Westminster Seminary California
 
 

Valiant for Truth

Posts by: R. Scott Clark


Calvin as Theologian of Consolation, Part 5
R. Scott Clark

In part one of this series we considered Calvin’s interpretation of several biblical passages on consolation. In part two we looked at how he harvested a theology of consolation from his exegetical work. In part three we examined what he wrote in his Institutes on consolation, and in part four consolation in pastoral ministry. In this section we will analyze how Calvin preached the biblical doctrine of consolation to his congregation.

 
 
 
Calvin as Theologian of Consolation, Part 4
R. Scott Clark

For Calvin, Christian consolation is not only a theological reality but it is also the result of good pastoral practice. Christians often fail to appropriate the consolation they might have because they don’t humble themselves to confess their sins to one another.

 
 
 
Calvin as Theologian of Consolation, Part 3
R. Scott Clark

In the previous installment we looked at the way Calvin read Paul’s epistles and how he drew from them a doctrine of consolation, of God’s presence with his people in Christ, by the Spirit, in the gospel, in the sacraments, and in prayer. In this (third) part of this series we consider Calvin as a theologian of consolation.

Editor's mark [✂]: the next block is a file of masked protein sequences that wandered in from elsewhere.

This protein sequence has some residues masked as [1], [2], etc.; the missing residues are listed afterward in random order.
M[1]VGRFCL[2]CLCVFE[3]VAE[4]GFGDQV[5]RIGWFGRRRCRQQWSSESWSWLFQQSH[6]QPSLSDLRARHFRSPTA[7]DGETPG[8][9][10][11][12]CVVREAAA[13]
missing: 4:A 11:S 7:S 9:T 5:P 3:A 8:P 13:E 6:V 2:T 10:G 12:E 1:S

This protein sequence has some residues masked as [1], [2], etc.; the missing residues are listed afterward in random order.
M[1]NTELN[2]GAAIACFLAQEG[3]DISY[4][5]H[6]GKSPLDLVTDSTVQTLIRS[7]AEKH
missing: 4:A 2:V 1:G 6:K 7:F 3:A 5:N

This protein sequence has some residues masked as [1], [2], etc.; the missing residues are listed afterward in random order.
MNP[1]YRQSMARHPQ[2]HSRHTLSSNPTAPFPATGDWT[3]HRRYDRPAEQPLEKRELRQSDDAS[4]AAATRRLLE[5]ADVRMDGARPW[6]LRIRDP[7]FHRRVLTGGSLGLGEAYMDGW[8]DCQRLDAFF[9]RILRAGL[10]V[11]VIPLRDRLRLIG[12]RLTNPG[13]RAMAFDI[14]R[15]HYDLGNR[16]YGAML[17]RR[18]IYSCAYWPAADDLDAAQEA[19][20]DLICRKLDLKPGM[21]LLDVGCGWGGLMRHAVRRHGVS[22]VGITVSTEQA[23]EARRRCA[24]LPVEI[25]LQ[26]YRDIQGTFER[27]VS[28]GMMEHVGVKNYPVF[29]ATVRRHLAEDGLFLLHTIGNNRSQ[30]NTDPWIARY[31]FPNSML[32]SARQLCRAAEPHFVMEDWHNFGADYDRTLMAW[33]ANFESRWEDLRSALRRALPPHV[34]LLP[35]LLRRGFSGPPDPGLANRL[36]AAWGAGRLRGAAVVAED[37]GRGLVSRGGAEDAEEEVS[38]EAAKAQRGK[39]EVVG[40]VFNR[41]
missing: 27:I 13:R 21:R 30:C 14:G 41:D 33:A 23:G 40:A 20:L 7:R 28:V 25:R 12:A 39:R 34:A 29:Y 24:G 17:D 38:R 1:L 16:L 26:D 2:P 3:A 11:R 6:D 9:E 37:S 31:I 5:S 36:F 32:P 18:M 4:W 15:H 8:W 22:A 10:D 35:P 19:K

Calvin as Theologian of Consolation, Part 2
R. Scott Clark

In the first part we saw that Calvin was a pilgrim who himself needed the consolation of the gospel, given by the Spirit, through the ministry of Word, sacrament, and prayer. He was also a careful, thoughtful, and sophisticated reader of texts and principally Scripture.

 
 
 
Calvin as Theologian of Consolation, Part 1
R. Scott Clark

Wikipedia, that ubiquitous source of unimpeachable scholarship, defines “consolation” as “something of value, when one fails to get something of higher value....” That is precisely the opposite of what John Calvin (1509–64) meant by “consolation.”For Calvin, the consolation that Christ gives to his people, by the gospel, through the Spirit, is not second prize but to be valued above that which we lost. When we consider Calvin, “consolation” might not be the thing we first associate with him.